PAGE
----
5.  Try to spend time in prayer, reading your Bible and worship. Remember that God cares for you. It’s ok to feel angry with God during grief, but try not to allow that feeling to keep you from Him. God experienced the loss of His own son Jesus and can empathize with your pain. The Bible says, “God is close to the broken-hearted…” (Psalm 34:18). It also says that “He heals the broken hearted…” (Psalm 147:3)

Remember that there is no way to remove the pain of grief. There is a path to move through the pain. It is a season that will one day pass.“Weeping may last for a night, but rejoicing will come in the morning.” Psalm 30:5  (from Debi Russell, Pastoral Counselor)

sorrowcandleI cannot imagine the sorrow and loss you are experiencing right now. But I want you to know that I care too. Today I shall offer a prayer that the “Man of Sorrows” will enter your life in a special way this week and grant you His Presence and His Peace. May the message of Christmas bring you Hope for better days to come…

“Dear Man of Sorrows, so acquainted with grief, Help me not to recoil from Your wounds, not to fear touching them or to be touched by them. sorrowdogHelp me to understand that in my suffering I am not only nearest to You, but nearest to becoming like You. It’s a sobering thought and I shudder when I think of it. Help me to understand that many of the sorrows I experience in this life belong to the nature of the world I live in, and will not pass away until this world passes away. Thank You for being in the midst of these sorrows, transforming them into blessings and filling them with meaning. Amen.” (Ken Gire)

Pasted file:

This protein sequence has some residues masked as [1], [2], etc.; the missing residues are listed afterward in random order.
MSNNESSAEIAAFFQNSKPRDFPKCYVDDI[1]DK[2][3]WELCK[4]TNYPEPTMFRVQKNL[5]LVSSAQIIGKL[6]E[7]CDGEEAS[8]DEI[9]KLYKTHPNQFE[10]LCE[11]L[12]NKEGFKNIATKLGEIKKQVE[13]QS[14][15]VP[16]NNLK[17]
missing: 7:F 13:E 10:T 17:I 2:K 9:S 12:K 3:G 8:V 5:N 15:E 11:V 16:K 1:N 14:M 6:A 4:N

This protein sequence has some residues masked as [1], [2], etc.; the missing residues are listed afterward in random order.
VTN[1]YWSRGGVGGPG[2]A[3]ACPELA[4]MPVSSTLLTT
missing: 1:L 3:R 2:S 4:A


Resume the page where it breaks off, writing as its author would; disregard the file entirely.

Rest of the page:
under the mercy, Cindy

CLICK HERE to hear Michael Card’s Song “Come Lift Up Your Sorrows” 

©2014 Lucinda Secrest McDowell


NOTE: Did you enjoy this blog? If so, would you consider entering your email in the above right form and subscribing to it by email? I assure you I won’t overload your in-box, but would love to send you these ‘encouraging words’ each Wednesday. Thanks!

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4 Responses to If You Sorrow Deeply this Christmas…

  1. talithakome says:

    Thank you Cindy. I am missing my grandmother who passed at the beginning of the year. She is with Jesus square dancing. the Lord has called 3 other friends home this year too. It has been a year of sorrow but it also has been a year of great rejoicing. My Abba has told me just what you have written. Thank you for sharing this. It truly helped me and will help many others.

  2. maggierowe says:

    Excellent post as always, Cindy – one to share. For those who are sorrowing rather than celebrating (or trying to do both simultaneously), this is so needed. My dad’s birthday would have been tomorrow, and sometimes it seems unfeeling to celebrate when he is no longer with us. Having lost your father you know those feelings exactly.

  3. Talitha, may the Lord draw you close this Christmas as you misses your grandmother. I am grateful that this week’s post ministered to your heart. A Blessed Christmas season… Cindy

  4. Maggie, we thank the Lord for the life of Truman Wallem and I know that he touched so many lives, but you and your Mama are certainly missing him in a special way on his birthday. You are so right about having to juggle both the quiet, somber moments of Christmas with the celebratory and fun times. Quite a delicate dance, eh? Me too. Let me know when we can chat Sunday pm. Your BFF